With the age of self-driving cars all but here, it’s only natural you should want to know a little bit more about what to expect. From how they’re going to work to some benefits you hadn’t thought about; we take a look at seven things you need to know about the cars of the future.
They should save lives
There are over a million deaths every year around the world due to accidents on the road. In modern times, with all the incredible capabilities of our technology, this is far too many. Driverless cars aim to near-eradicate this problem by cruising around the streets safely, responsibly and without causing collisions. They would remove scope for human error, thinking and reacting even faster and more logically than we do.
They should save the planet too
Electric and driverless technology is moving forwards hand in hand. Combining zero emissions with zero fatalities is nirvana for the world of motoring, and it’d be hard to argue with. Fully automating an electric vehicle is much more simple than a combustion-engined car, so this will be the way forward. Thanks to a much-reduced number of collisions; lighter, greener materials will be used to build these cars.
Batteries will be king
The race to solve the issue of powering driverless cars is on; from better batteries to wireless and even conductive charging. American entrepreneur Elon Musk is spending almost £4 billion on a huge factory that will produce lithium-ion power cells. With plans for further factories, they’re looking to develop batteries which use the same kind of technology as those in our mobile phones. More powerful and efficient; wirelessly charging power cells will be massive for self-driving cars, allowing them to stay on the road for much longer. Just where all this energy will come from is another matter.
The levels of the playing field
There are five levels of driverless technology. The combination of functions such as steering, braking and decision making is what moves us up through the levels of automation. Level 5 is where humans are not required at all, and we’re merely passengers in a fully automated vehicle. When we reach it, human driving becomes a thing of the past.
We’re already well on the way
Lots of features of self-driving cars, such as adaptive cruise control, automatic headlights and windscreen wipers, lane assist and parking aids are already in use. Some modern cars can perform an emergency stop if you fall asleep, while others intervene if they think you’re going to have an accident. Motor racing, which so often pioneers technology, has even embraced autonomous championships such as Roborace.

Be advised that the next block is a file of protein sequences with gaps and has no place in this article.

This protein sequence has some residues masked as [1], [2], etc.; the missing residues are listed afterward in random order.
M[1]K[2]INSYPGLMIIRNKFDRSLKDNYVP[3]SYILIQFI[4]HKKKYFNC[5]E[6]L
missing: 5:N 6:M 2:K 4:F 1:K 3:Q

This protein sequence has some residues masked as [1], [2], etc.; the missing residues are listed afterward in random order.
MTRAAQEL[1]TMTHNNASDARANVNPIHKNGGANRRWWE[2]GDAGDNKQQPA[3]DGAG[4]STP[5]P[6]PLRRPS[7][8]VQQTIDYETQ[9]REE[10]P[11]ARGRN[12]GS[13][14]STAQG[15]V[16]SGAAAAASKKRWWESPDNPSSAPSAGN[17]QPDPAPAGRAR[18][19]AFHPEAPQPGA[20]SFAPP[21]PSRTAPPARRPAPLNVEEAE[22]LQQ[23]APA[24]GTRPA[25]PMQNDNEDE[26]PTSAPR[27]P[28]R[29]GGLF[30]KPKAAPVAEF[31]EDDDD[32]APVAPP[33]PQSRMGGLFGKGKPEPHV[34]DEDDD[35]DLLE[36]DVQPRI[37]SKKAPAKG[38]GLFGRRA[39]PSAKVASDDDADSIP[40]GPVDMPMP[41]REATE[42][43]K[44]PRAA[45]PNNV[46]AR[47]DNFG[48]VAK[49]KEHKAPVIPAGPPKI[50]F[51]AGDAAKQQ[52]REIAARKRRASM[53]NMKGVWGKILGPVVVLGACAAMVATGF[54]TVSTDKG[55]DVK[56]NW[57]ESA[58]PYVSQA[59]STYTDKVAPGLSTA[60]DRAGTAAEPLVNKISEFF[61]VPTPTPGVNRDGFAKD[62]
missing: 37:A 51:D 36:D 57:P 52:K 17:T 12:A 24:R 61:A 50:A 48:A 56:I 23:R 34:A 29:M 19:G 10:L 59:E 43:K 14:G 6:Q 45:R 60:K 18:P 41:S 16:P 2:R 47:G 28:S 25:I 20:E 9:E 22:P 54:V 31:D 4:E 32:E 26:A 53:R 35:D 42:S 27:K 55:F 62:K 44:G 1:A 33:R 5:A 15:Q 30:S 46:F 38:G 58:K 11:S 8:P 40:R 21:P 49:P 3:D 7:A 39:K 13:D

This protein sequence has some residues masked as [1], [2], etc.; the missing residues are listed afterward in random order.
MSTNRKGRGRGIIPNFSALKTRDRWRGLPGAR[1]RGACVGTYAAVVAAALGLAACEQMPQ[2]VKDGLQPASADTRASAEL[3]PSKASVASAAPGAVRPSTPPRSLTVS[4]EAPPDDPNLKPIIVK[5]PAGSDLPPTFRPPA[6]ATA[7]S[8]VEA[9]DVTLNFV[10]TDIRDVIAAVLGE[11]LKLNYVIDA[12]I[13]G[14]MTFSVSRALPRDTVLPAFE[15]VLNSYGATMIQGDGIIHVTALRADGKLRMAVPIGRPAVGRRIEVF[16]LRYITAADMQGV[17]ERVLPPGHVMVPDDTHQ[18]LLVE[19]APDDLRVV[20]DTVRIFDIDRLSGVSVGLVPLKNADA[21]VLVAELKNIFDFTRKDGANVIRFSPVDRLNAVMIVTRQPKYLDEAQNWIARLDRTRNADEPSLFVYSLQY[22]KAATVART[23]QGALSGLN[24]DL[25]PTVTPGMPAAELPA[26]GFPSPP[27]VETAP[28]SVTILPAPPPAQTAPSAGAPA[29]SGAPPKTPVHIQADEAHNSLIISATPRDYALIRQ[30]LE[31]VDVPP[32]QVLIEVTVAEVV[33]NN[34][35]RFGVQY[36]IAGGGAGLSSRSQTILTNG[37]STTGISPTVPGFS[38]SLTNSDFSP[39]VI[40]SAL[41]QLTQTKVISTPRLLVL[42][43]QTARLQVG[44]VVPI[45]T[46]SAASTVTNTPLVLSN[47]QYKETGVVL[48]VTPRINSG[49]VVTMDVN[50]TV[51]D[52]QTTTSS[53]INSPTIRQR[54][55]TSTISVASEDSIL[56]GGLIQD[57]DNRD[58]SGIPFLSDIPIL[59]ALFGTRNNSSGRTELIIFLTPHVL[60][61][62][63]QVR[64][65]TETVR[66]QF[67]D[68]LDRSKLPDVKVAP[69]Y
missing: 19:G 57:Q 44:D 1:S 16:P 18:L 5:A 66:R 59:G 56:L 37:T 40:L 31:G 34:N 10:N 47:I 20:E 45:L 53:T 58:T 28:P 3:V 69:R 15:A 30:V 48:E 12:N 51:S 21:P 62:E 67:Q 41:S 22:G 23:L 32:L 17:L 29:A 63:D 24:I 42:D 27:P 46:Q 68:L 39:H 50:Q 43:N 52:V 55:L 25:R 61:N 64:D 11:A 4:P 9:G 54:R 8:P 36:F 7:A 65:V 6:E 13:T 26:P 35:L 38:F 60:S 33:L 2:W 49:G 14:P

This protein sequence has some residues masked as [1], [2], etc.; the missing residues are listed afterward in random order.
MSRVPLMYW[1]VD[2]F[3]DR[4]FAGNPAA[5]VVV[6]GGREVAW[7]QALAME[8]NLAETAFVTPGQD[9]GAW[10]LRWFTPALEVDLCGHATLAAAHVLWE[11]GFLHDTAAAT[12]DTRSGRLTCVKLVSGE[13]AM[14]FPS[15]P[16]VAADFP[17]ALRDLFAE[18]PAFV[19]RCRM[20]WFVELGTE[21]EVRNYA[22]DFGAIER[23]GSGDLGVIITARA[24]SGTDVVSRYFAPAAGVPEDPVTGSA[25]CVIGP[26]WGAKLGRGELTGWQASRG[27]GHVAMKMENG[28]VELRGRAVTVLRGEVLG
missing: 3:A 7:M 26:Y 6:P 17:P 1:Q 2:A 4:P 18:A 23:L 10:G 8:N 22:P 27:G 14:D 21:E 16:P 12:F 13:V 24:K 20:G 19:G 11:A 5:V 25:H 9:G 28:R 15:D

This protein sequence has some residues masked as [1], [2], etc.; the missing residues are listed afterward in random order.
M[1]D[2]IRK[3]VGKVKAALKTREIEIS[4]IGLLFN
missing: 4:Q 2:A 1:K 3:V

A personal taxi
Owning a driverless car will effectively be like having a private taxi. Initially, it’s likely that fully automated cars will only be available in relatively small, mapped out locations such as certain cities. You’ll probably hail your car through your phone with a couple of taps, and it’ll find its way to you. You’ll set a destination with a postcode, then when you return home your car will drop you off then make its own way to a parking spot where it’ll remain until its needed next. If you don’t have your own car to call on, there’ll be a ride-sharing service where the closest available vehicle shows up to chauffeur you around. In fact, Uber has already trialled such a system - so this may not be too far away.
They’ll cause (some) problems
With such a seismic shift in an integral part of daily life, there are naturally going to be lots of obstacles to overcome. For starters, around half a million people in the UK alone are employed as drivers, through taxi, courier or freight moving services. Then there’s the issue of traffic. For example, why would you want to wait for your car to return from a parking space when you could instruct it to drive round the block while you nip into the shop? There’s every chance regular drivers could take advantage of knowing a car has driverless technology by driving aggressively and forcing it to give way. And of course, for many, driving is one of life’s great pleasures.
Despite the issues and teething problems that will take many years yet to solve, it appears that the future of motoring is driverless. Whether we get to the point where every vehicle’s fully automated or not, self-driving cars are here to stay. In the meantime, look out for the latest developments as Jaguar road tests autonomous technology.